“It’s important to maintain the soul of the company”: Interview with BUX’s CEO, Yorick Naeff

A recent study by the Bank of Ireland reveals that many people became ‘accidental’ savers during the COVID-19 crisis and plan to continue saving once COVID is over or subsides. But with people wanting to put their money to work more in the current low interest rate environment and high living costs, how many are considering investing as part of their future financial planning?

BUX is one of Europe’s fastest growing neobrokers and has been making it easy and affordable for Europeans to do more with their money since 2014. By breaking down the barriers to financial markets and disrupting the investing experience, they are helping new generations of investors and traders to discover the world of the financial markets.

BUX’s flagship platform, BUX Zero, is making commission-free investing more accessible and allows users to invest in the companies they believe in. BUX Zero is currently available in the Netherlands, Germany, Austria, France, and Belgium and recently launched on the Irish market making it the first exclusively mobile platform to offer investing in Ireland.

We’ve recently caught up with CEO Yorick Naeff to discuss the investment market, the main barriers people are facing, what makes BUX a European leader in the investment market and how they are working to help their customers invest and get knowledgeable.

Hello Yorick, we are very happy to have a chat with you today. Could you please give us a brief overview about your personal journey and how you became a founding member and CEO of BUX?

Sure thing! I originally came from the world of retail and investment banking before I found my way to BUX. I was one of the first hires at BUX and was largely responsible for operations from day one. Since that time, we’ve built a business made to scale. We are actually the first European broker in 10 years to build a full-fledged broker from the ground up, which has allowed us to roll out across Europe as fast as we have.

In 2019, I made the move from COO to CEO of our London office and just earlier this year I took over as CEO of BUX. I’m thrilled to be in this role at a time in the company’s history where we are experiencing explosive growth and where my expertise is perfectly aligned with our current needs. I have always loved decompiling systems to build new, better, and scalable alternatives.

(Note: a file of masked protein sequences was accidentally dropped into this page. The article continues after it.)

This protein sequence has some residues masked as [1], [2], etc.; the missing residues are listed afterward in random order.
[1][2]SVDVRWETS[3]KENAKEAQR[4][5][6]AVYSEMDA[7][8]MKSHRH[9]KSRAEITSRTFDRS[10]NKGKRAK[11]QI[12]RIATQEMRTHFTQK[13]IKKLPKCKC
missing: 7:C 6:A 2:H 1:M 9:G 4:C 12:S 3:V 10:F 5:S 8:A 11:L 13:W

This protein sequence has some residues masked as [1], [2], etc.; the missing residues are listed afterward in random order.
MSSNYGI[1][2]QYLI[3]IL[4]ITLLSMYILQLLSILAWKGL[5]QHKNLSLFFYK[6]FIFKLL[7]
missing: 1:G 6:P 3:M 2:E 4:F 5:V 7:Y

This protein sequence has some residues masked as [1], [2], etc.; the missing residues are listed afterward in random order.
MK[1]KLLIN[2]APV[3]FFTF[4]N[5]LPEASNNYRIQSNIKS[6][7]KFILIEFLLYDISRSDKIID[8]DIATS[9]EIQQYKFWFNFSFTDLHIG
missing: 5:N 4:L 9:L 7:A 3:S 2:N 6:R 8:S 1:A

BUX is based in Amsterdam, Netherlands. What is your opinion on the environment for creating tech companies there? 

When the tech industry talks about hubs of innovation, London and Berlin often come up, but Amsterdam, and the Netherlands in general, is punching above its weight. And I say this with no bias as a born and bred Amsterdammer!

Last fall, it was reported that tech companies in Amsterdam are now worth a combined €73 billion. That’s a seven-fold increase over five years. Additionally, a Dealroom report at the time also noted that there were more startups per person than in any other place in Europe, which worked out to 1.1 startups per 1,000 inhabitants.

I believe Amsterdam is the perfect incubator for tech companies because of the abundance of talent. At BUX, even with the pandemic, we have found that we’re still able to attract and retain talent both locally and globally. Amsterdam is an easy sell when attracting global talent – the quality of life is second to none and there is a high-level of English usage so it is an easy landing for expats.

Amsterdam is also well-known for its open-mindedness, so it encourages a free flow of fresh ideas and innovative thinking.

Your team has grown since 2014 to 200+ people. What is important to you as a CEO when leading and managing a fast growing company?

It’s important to maintain the soul of the company; I’ve been here since day 1 and BUX has always been a place where we’ve encouraged a free flow of ideas. We’ve gone to great lengths to maintain this, even with the challenges of work-from-home during the pandemic and onboarding a large influx of new team members over the last few months. To ensure we don’t lose the core values of who we are, we recently brought on a ‘Head of People & Culture’ in order to help us navigate this massive amount of growth we’re seeing, while at the same time ensuring BUX remains an exceptional place to work and learn.

Trust is key, and we are not a company that babysits, but we lean heavily on the rich amount of expertise that we have in-house.

Execution power is everything. We need to move fast, so while we require more structure as we scale rapidly, we still need to leave room for people to have big ideas and be able to execute them in a short window of time.

BUX’s flagship platform, BUX Zero, is making commission-free investing more accessible. Could you tell us a bit more how this App is incentivizing people to invest more?